Odd Thoughts: Death’s desire finally dignified

Odd Thoughts: Death’s desire finally dignified

A deadline is fast approaching.

And “deadline” is an apt description of the decision required of Parliament this week.

A year and a half ago, Canada’s Supreme Court heard from two women who wanted to stop.

Kay Carter and Gloria Taylor had had enough.

They had had enough of suffering.

They had had enough of life.

They didn’t just want death, they wanted death with dignity.

They wanted help from a doctor who could assure a quick and painless end.

They felt that it was wrong that the Criminal Code of Canada equated any such assistance with murder.

The country’s top judges all agreed. The Supreme Court unanimously ruled that the Criminal Code’s prohibition against assisted suicide contravened the Canadian Charter of Rights and Freedoms.

Basically, the court said that we own the house we live in. And when we want to get rid of the house, we are allowed to ask for help from experts.

If and when we want to die, we can get help to make sure it’s done right.

But the judges didn’t just tear down the subdivision.

The court recognized that a caring and compassionate government should ensure that folks don’t start offing themselves willy nilly, with rules restricting suicide assistance to “adults who are mentally competent and suffering intolerably and enduringly.”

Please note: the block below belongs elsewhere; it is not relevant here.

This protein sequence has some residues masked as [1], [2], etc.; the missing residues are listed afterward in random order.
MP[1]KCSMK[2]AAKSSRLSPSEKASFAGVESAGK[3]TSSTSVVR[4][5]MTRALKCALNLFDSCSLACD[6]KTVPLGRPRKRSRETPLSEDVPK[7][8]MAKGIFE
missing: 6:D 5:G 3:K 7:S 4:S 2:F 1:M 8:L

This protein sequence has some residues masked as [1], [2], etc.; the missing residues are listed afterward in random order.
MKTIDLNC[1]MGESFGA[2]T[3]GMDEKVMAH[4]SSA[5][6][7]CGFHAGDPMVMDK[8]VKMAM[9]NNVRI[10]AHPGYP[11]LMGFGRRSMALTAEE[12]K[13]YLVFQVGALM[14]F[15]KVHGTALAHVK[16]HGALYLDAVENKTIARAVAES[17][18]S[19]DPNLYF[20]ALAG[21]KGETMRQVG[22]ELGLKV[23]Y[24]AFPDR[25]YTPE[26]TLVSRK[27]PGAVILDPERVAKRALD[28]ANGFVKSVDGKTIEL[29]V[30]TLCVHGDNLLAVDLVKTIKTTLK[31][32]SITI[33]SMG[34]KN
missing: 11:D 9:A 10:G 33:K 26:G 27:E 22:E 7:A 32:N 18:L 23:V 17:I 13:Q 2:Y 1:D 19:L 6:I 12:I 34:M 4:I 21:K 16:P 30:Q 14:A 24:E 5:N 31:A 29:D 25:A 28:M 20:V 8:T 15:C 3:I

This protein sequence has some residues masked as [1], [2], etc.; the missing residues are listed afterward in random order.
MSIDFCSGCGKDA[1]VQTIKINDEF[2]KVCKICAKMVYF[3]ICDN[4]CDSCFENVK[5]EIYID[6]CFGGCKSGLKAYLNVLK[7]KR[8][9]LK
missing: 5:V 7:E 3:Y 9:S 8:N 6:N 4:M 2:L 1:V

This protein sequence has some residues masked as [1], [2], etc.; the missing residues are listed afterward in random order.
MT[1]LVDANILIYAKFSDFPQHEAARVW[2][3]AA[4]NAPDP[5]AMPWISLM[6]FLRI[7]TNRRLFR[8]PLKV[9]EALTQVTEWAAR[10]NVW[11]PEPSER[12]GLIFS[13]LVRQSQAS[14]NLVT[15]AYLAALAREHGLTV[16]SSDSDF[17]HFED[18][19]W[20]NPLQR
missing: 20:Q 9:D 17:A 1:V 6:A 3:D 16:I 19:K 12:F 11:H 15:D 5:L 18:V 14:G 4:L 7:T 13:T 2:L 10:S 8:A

You might also expect some laws to ensure “assistance” isn’t actually murder.

The court delayed its February 2015 ruling until June 6, 2016 – Monday next.

Naturally, since this is literally a life-and-death matter, the government sat on its thumbs just about as long as it possibly could.

It’s not unfair to characterize the government as procrastinating on this issue. They’ve had more than enough time to “get it right.”

The first attempt to offer Canadians death with dignity was brought to the House of Commons by Langley MP Bob Wenman in the 1980s. And for the current crop of Conservatives wringing their hands over the current Bill C-14, Bob was one of theirs.

This has been an issue of concern for many people for a long, long time – people dying in prolonged agony, and the families who have borne heart-rending witness to their loved-ones’ pain.

The courts have little claim to moral high ground. It took them the same decades of indifference salted with religious indignation before coming to their rational conclusion – decades in which compassionate assistance was time and again rewarded with jail sentences.

Finally, the misplaced morality that has been forced on people who are hurting too much to appreciate the kindness is being replaced with common sense.

Some people want death more than anything else.

Some people need death more than anything else.

It’s their right.

 

Langley Advance

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